Measuring Sen. Kyrsten Sinema's politics against Rep. Liz Cheney's principles

Sen. Kyrsten Sinema (l) and Rep. Liz Cheney
Sen. Kyrsten Sinema (l) and Rep. Liz Cheney
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We’ve learned the hard way in America that there is a big difference between a politician and a statesman.

Now we’re learning – again the hard way – that there is a big difference between a politician and a stateswoman.

Teaching us this valuable, if painful, lesson are Arizona’s Democratic Sen. Kyrsten Sinema and Wyoming’s Republican Rep. Liz Cheney.

A politician understands the machinations of a legislative body and has the ability to work within the chamber in a way that can usher measures into law – some of them very good – while never putting her personal status at risk.

A stateswoman can do those same things, but also is willing, when the time comes, to risk everything, lose everything, in order to fight against something she knows will materially harm her country.

I’m guessing I don’t have to tell you which is which.

Sinema's strategy of accommodation

On Monday, Sinema traveled to Kentucky to speak at an event hosted by Republican Senate Minority leader Mitch McConnell.

The two of them commiserated in friendly terms. Sinema reaffirmed her support of the 60-vote threshold for passing legislation and even expressed a desire to expand it.

“I actually think we should restore the 60-vote threshold for the areas in which it has been eliminated already,” she said.

Another view: Sinema works with the GOP. That doesn't make her a traitor

Adding, “It would make it harder for us to confirm judges. It would make it harder for us to confirm executive appointments in each administration. But I believe by restoring, we’d actually see more of that middle ground in all parts of our governance, which is what I believe our forefathers intended.”

She said the House represents “the passions of the moment” while the Senate is “designed to be a place that moves slowly to cool down those passions, to think more strategically and long term about the legislation before us.”

Necessary 'passions of the moment'

What happens, however, when a president comes along who is willing to overturn an election and toss out the Constitution? Moving slowly at a time like that could mean an end to our democratic republic.

What Sinema calls the “passions of the moment” are not only appropriate during such a crisis, they’re absolutely necessary.

That is why Cheney took on the challenge of working with the House committee investigating the Jan. 6, 2021, insurrection and former President Donald Trump’s part in it. All of which she’ll expose again in the committee’s next public hearing.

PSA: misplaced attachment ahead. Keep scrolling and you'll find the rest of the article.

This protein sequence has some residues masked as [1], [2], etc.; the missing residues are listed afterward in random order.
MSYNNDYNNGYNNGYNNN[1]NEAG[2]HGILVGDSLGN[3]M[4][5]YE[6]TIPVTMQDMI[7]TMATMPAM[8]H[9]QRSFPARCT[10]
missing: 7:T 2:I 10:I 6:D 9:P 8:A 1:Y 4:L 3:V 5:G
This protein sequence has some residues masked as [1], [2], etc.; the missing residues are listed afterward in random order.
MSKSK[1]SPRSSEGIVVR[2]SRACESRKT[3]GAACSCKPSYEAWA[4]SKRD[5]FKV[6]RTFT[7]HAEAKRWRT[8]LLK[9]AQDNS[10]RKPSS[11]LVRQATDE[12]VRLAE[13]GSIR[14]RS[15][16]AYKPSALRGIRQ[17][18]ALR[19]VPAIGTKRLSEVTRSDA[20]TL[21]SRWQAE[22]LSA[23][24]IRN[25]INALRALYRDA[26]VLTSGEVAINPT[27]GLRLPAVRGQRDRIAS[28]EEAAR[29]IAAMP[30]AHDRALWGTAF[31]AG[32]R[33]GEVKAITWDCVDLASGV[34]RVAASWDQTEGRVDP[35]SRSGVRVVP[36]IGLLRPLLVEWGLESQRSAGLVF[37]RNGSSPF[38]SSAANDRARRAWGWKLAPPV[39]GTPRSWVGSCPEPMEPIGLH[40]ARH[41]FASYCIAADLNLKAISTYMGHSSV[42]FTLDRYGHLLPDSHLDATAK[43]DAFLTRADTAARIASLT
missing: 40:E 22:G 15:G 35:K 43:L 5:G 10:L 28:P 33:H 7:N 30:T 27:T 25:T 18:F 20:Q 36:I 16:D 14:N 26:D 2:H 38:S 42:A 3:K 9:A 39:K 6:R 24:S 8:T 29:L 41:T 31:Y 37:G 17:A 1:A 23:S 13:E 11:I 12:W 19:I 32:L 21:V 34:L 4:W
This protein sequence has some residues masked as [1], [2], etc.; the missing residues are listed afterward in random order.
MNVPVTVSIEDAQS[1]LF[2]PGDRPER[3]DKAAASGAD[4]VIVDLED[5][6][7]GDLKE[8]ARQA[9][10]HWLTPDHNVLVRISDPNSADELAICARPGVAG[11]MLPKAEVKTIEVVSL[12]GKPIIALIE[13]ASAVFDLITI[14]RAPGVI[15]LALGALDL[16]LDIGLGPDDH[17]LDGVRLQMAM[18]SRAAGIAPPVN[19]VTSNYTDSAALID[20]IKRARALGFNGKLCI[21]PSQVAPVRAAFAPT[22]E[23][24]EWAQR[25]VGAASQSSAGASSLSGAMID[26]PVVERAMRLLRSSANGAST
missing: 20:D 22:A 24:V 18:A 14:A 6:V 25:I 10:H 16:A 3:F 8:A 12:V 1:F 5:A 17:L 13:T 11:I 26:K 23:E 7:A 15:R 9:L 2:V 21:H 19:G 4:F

Ninth hearing looms: A breakdown of the Jan. 6 committee's first 8 hearings

As a voting member of the House, Cheney was a solid supporter of just about all of Trump’s policies. Unlike other Republicans, however, she would not help him destroy the nation’s election process.

Or, as she put it recently, “One of the things that has surprised me the most about my work on this committee is how sophisticated the plan was that Donald Trump was involved in and oversaw every step of the way. It was a multipart plan that he oversaw, he was involved in personally and directly.”

Cheney put country over self-interest or party

It’s why Cheney now says, “I certainly will do whatever it takes to make sure Donald Trump isn’t anywhere close to the Oval Office. I'm going to make sure Donald Trump, make sure he’s not the nominee. And if he is the nominee, I won’t be a Republican.”

Meanwhile, on the subject of Trump and the insurrection, Sinema is … understated. At least since Trump’s impeachments. She voted twice to convict him then, but she hasn’t gone out of her way to take him on lately.

She wants to make friends.

She believes in accommodation, even with those who, like McConnell and other Republicans, acquiesced to Trump’s dangerous whims for his entire term, and afterwards.

Of that Cheney says, “That’s the kind of thing we cannot see in our party. We cannot see an accommodation like that, and I think it’s very important that we be clear about that.”

Sinema doesn’t see things that way. I’d guess she even considers herself a true stateswoman.

What Sinema's constituents need most

She said, “Despite our apparent differences, Sen. McConnell and I have forged a friendship – one that is rooted in our commonalities, including our pragmatic approach to legislating, our respect for the Senate as an institution, our love for our home states and a dogged determination on behalf of our constituents.”

That last part is very strange.

If Sinema had the “love” she expresses for her home state and the “dogged determination” to work on behalf of her constituents, she would be in Arizona, now, to help them. Because seeking the Arizona governor’s office is Republican Kari Lake, a vengeful, election denying, xenophobic Trump sycophant who is backed by white nationalists, antisemites and insurrectionists.

A stateswoman who loved her state would doggedly campaign against such a person.

And yet it was Cheney – not Sinema – who said recently, “I am going to do everything I can to make sure that Kari Lake is not elected.”

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This article originally appeared on Arizona Republic: Kyrsten Sinema's politics don't match Liz Cheney's principles